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I tried to install Ubuntu to an external hard drive (WD My Book Essential 1.5TB). The live CD loaded fine, and I choose custom install. I made 2 primary partitions for Root(/) and Boot(/boot) and a logical partition for the swap space. I'm pretty sure I installed GRUB into the external drive. I then booted into windows 7 and configured the rest of the space left on the drive as an NTFS partition to later backup my Windows 7.

However, when I tried to boot Ubuntu from the external drive I got a black screen with green lines going down. In the green lines were (what looked like) percentage signs. I assume this is fairly rare because its never happened to me before. My computer wouldn't do anything from there, and I had to force shut-down. This happened twice, and then I went back to Windows. The NTFS partition still works fine, so I doubt its the drive.

Does anyone know what I can do to fix this or what mistakes I may have made during installation? Any help would be appreciated. Thanks

Edit: I got it so that the screwed up screen is gone but now it's just a blank black screen and no boot. Also, I tried using the GRUB menu, but it doesn't seem to want to come up no matter what I do or what keys I press. Could it be a problem with the location GRUB is installed to?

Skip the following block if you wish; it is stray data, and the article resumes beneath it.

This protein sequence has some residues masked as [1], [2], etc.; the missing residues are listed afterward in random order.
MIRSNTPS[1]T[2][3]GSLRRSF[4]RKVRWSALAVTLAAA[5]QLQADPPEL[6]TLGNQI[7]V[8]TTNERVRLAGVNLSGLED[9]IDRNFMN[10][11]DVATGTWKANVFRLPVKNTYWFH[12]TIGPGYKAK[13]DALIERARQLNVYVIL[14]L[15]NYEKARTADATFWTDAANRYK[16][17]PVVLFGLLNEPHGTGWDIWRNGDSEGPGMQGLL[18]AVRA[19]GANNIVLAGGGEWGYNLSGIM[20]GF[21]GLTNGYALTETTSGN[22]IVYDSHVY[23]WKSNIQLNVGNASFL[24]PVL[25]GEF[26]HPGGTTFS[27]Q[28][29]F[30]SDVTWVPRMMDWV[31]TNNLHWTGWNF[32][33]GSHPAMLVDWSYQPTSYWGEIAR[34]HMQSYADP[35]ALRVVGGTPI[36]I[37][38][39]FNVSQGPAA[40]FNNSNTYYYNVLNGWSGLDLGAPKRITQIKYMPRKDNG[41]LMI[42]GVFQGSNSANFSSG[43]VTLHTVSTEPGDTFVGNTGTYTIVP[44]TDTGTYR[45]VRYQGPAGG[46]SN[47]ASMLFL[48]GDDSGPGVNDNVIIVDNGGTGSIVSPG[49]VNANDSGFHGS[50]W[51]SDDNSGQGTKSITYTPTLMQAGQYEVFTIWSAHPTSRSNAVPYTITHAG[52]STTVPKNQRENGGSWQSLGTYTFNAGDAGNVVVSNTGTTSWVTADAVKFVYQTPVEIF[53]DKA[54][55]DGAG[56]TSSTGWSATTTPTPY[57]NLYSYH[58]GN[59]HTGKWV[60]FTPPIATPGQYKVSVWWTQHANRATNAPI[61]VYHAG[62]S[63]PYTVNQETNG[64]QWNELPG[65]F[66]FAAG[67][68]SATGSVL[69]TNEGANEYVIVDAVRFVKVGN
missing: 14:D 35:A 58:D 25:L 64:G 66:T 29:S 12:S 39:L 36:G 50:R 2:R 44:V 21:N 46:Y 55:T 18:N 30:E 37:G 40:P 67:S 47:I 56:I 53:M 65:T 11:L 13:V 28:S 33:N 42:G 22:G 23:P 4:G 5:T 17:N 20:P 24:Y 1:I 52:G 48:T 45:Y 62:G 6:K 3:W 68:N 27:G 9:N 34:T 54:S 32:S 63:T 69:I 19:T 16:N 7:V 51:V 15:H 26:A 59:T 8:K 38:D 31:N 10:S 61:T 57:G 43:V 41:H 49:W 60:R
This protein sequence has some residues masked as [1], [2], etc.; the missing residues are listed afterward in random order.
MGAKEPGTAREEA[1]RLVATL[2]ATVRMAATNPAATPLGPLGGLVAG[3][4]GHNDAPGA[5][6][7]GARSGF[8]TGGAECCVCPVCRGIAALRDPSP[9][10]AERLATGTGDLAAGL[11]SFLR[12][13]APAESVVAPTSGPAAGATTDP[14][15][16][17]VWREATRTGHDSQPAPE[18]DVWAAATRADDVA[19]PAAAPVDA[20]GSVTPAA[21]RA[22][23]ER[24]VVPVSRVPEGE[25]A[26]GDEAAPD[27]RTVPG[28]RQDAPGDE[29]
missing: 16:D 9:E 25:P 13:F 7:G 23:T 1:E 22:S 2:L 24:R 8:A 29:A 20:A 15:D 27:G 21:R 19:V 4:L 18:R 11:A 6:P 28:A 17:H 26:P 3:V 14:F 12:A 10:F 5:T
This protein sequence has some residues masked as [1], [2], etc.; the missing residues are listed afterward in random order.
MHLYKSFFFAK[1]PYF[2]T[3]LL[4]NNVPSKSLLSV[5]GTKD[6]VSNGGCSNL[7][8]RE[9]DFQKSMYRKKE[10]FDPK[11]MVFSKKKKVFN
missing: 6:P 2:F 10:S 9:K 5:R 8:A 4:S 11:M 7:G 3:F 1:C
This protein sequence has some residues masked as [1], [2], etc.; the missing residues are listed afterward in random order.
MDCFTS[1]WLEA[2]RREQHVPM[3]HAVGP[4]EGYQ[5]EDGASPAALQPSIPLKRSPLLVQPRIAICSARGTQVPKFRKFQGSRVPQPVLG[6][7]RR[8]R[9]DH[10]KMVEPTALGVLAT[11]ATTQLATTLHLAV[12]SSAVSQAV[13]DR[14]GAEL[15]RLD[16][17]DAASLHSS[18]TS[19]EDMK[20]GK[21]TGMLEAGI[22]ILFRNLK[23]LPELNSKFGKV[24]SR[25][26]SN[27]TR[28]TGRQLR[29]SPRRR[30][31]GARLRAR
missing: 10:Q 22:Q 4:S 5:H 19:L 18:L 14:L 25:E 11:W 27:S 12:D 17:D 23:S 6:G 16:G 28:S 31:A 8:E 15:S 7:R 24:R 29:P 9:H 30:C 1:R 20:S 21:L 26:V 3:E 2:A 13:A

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1 Answer 1

I don't know about the percentage signs pops up in your screen, but I had a graphic issue when I tried to install Ubuntu 12.04 on Dell Inspiron 1501 from USB-thumb drive. As soon as I booted in Ubuntu12.04, I got green, yellow, and red lines going down.

I solved it by using the nomodeset kernel boot option.

Since you have installed Ubuntu on your external drive you might try fixing your problem as follows:

  1. Boot to your external drive.
  2. Hold down Shift to get to the GRUB menu.
  3. Press e when GNU GRUB pops up.
  4. Delete quiet splash and type nomodeset in its plac.

Press Ctrl+X and see if Ubuntu boots normally without any graphic issue.

The above is a temporary fix. It won't carry over, the next time you boot. To make it permanent, so it works every time you boot:

  1. In the Terminal (Ctrl+Alt+T), run gksu gedit /etc/default/grub. This opens GRUB's main configuration file in a graphical text editor.
  2. In the editor, find the line that starts with GRUB_CMDLINE_LINUX_DEFAULT.
  3. On that line, delete quiet splash and add nomodeset.
  4. Press Ctrl+S to save the file, then quit the text editor.
  5. Back in the Terminal, run:

    sudo update-grub
    

Hope it fix your problem. Your problem could be partitioning,but since I don't dual boot with windows anymore I can't help that way.

Reference: http://gparted-forum.surf4.info/viewtopic.php?id=14192

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Is there any reason you recommend removing the quiet and splash options, rather than just adding the nomodeset option (so the options line is quiet splash nomodeset)? –  Eliah Kagan Aug 2 '12 at 17:19
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The reason why I recommend removing quiet splash from kernel line is because user can see what's going on on the screen. It makes easier to troubleshoot boot error. It could be not pretty though. @EliahKagan –  linuxk Aug 4 '12 at 3:20

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